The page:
Defining Moments: John Legend & the Power of the Artist to Make Change - OZY | A Modern Media Company
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Because sometimes you know exactly what you want to be when you grow up.

By OZY Editors

John Legend
Los Angeles

The following is based on an episode of Defining Moments With OZY, now airing on Hulu.

Growing up I believed that I could be a famous singer. I also wanted to be a big lawyer — I loved Matlock. I wanted to be the president of the United States. I wanted to be a few different things. But I think I wanted to be a leader; I wanted to be out there in front of people. When I was 15, McDonald’s had an essay competition for Black History Month and the prompt was: 

“How do you intend to make Black history?”

Part of who I am is to speak out when I care about things.

John Legend

I wrote an essay, and I won the regional contest in the Dayton, Ohio, area. I forgot about the essay for a while, but my dad had saved it and he reminded me of it and he read it to me over the phone. In my essay, I basically said, “I intend to become a successful artist and use that success to help my community.” I talked about some of the issues I saw going on in my community and that I wanted to be there to help be part of the solution. 

And here I am. 

It was really moving to know that my head was in that place at the time. It was probably 20 years prior to when he was reading it to me, and my head was in that place at that age. 

I don’t think I’m going to ever run for office, but I really do believe that part of who I am is to be engaged in politics. Part of who I am is to speak out when I care about things. I’ve always looked up to artists who did the same. When I started thinking about becoming an artist, even when I was young, that was part of what I defined being a successful artist as, somebody who got involved in what was going on in the world.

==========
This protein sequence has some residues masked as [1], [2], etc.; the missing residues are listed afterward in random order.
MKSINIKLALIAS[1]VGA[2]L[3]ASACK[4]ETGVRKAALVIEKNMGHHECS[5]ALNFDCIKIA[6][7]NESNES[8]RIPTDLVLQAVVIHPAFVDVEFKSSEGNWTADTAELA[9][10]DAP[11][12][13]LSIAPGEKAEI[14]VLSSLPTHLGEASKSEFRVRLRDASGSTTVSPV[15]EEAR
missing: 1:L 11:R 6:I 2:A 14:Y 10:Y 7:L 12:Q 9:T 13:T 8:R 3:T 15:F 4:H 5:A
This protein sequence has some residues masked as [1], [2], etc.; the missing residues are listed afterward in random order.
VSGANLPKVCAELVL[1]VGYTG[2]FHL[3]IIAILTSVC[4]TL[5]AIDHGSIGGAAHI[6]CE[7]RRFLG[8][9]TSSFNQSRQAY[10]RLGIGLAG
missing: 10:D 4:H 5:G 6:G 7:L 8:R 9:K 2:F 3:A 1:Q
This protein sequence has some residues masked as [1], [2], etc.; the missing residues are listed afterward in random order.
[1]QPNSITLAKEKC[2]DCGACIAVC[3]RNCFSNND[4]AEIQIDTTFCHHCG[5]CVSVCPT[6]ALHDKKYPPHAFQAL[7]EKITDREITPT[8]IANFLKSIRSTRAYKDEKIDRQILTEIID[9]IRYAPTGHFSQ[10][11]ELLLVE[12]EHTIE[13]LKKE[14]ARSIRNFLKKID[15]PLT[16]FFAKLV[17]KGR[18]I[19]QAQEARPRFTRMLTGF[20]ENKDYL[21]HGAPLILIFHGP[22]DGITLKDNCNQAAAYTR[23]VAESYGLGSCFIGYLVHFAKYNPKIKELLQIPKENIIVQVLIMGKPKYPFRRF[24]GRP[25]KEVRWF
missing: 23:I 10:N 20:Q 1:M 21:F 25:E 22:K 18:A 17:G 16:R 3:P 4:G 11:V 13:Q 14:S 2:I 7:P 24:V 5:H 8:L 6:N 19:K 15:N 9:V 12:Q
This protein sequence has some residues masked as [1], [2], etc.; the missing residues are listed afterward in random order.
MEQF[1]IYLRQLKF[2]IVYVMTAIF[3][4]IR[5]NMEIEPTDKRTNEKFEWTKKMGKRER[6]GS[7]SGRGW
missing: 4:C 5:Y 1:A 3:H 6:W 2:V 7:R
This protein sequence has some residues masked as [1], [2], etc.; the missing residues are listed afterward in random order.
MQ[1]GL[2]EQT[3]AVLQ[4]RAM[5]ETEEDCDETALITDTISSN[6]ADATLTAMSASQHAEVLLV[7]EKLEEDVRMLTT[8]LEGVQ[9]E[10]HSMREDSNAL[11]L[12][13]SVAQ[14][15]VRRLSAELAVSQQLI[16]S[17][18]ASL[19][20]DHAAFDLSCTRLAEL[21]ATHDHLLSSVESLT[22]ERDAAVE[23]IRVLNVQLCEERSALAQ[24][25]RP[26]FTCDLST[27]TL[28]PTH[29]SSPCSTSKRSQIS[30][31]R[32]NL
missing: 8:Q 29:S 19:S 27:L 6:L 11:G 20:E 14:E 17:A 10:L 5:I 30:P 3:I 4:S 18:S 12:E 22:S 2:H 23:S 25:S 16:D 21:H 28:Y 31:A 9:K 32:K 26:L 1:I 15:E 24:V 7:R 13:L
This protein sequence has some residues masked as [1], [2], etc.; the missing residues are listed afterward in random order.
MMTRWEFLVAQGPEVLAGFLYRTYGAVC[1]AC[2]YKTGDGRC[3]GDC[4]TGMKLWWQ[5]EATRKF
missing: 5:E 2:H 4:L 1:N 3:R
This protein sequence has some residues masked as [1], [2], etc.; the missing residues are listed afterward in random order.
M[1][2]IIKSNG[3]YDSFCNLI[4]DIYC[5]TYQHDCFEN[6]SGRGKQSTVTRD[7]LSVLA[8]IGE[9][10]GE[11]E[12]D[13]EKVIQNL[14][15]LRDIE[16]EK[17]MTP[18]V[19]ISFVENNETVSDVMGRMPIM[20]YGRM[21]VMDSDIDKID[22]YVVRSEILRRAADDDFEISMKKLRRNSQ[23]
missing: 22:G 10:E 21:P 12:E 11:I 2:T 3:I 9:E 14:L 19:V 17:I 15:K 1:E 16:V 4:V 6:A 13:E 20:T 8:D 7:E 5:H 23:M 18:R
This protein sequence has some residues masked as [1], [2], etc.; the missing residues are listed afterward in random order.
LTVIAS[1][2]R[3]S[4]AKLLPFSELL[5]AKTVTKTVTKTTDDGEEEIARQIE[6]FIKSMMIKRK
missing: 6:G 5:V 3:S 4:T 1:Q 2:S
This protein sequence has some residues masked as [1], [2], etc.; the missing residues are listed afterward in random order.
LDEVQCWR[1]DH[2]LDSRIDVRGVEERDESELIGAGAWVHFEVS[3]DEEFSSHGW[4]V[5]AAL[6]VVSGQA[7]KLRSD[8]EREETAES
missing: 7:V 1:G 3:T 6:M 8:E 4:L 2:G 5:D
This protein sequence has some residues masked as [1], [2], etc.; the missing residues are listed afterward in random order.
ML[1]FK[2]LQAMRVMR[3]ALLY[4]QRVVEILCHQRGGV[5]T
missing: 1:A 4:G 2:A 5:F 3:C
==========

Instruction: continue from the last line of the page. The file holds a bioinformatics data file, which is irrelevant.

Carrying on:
I looked at Stevie Wonder, I looked at Marvin Gaye, I looked at Nina Simone, I looked at Aretha, I looked at Paul Robeson and Harry Belafonte and all these different artists, that was part of who they were as an artist. And they didn’t separate the fact that they were musicians or entertainers from the fact that they were influencers when it came to what happened with civil rights, with politics, and they used their voice wisely, they used it powerfully, to make change.

Today, I love my life. I love my family. I love my profession. I love that I get to create music every day for a living. I love the writing process. I love performing for people. I love the role that I play in society. I love the fact that I am not only an artist but also somebody who speaks out about the things that I care about and tries to be a leader, tries to influence society to do the right things. I’m happy that all of those things are happening, and I couldn’t imagine this working out better than it has.

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